Monday, July 3, 2017

Tiny Cars With Pretentious Names

There it is, posing by the Seine on the Quai de la Tournelle early on a Paris Sunday morning.  It's a 2009 Toyota iQ.

A what?!?

Well, the name strikes me as being utterly unimaginative.  That's because it was intended to compete with Daimler-Benz's Smart Fortwo.  And the name "Smart" also strikes me as being condescending.  That is, you are a half-brain-dead idiot if you fail to discern the wonderfulness of this tiny example of fatal-collision bait.  (Yes, I know Smarts were given crash tests, but I'd hate to be in one getting smashed by a camion at 130 kph on an Autoroute.)

Anyway.  Given that the Smart brand had been around since 1998, one might think that, ten years later when the iQ was introduced, Toyota marketing management would have come up with a non-aping, more creative model name.  As it stands, iQs are no longer on the new car market, production having ended March 2016.

Smarts continue in production, but have never sold well in the United States.  Their natural habitat is a large city such as Paris where street parking is hard to find for standard cars, but occasional small spots might be found that would accommodate tiny cars.

This post presents the second Smart version, produced 2007-2014, as compared to the iQ that was produced 2008-2016.  Due to their very small size, there was little for stylist to work with when designing them.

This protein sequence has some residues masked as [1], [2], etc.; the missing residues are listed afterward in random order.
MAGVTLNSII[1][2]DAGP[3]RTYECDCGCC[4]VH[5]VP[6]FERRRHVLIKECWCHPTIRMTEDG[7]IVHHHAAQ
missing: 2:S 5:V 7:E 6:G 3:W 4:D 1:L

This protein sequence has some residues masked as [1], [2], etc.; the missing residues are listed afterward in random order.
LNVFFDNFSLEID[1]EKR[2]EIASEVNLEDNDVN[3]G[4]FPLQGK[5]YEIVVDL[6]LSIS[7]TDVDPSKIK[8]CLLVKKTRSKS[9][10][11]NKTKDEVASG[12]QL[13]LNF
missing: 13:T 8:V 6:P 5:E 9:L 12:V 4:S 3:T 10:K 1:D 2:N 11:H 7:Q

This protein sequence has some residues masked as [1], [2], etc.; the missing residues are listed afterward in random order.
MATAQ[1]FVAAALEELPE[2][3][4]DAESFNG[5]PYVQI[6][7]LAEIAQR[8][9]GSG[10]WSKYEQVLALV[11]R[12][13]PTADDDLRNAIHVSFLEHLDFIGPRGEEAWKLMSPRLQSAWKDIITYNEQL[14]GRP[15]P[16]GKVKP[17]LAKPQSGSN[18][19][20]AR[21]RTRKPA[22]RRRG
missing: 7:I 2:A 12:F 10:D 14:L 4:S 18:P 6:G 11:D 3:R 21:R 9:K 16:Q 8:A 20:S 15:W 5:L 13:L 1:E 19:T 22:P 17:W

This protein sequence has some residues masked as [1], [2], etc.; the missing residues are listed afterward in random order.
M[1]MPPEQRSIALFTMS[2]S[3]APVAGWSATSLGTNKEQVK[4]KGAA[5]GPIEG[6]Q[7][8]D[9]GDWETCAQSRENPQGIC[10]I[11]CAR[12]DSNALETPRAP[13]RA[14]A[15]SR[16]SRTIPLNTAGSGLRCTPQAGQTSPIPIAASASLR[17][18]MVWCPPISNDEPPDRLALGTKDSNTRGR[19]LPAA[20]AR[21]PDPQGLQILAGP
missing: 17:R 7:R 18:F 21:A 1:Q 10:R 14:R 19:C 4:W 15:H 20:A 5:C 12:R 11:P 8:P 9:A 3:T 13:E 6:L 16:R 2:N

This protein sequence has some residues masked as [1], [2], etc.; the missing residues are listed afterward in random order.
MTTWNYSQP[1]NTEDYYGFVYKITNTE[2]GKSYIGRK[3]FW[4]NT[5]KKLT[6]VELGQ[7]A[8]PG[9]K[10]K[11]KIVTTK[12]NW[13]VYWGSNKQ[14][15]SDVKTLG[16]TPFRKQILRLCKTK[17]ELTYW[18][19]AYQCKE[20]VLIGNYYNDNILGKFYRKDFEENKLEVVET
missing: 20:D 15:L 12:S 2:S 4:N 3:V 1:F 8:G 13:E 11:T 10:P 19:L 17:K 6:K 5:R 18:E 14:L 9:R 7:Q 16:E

Stylists on the Smart Fortwo project included side sculpting and headlight assemblies patterned after what is found on standard cars.

Due to its minimal length, all that décor yields little more that busyness and clutter.

I'm not sure that the rising character line should rise.  A horizontal line might make the car seem a bit less stubby.

The Fortwo, as the name implies, seats only the driver and one passenger.  But in 2004-2006 Smart also made a Forfour with four doors and, in theory, room for four people.  A Renault-based Forfour re-emerged in 2014.  Above is a 2004 version.

Now for the iQ.  It was designed to accommodate a driver and two or three others -- its small back seat was fit for an adult sitting crosswise or for two small children.  In terms of carrying capacity it's between the Smart Fortwo and Forfour, though it was basically competitive with the Fortwo.

Unlike the Smart, iQ's styling is largely decoration-free.

This rear 3/4 view of a black iQ shows the effort put into sculpting instead of visual jazz.  Its front end seems awkward, but what we see here is more pleasing.

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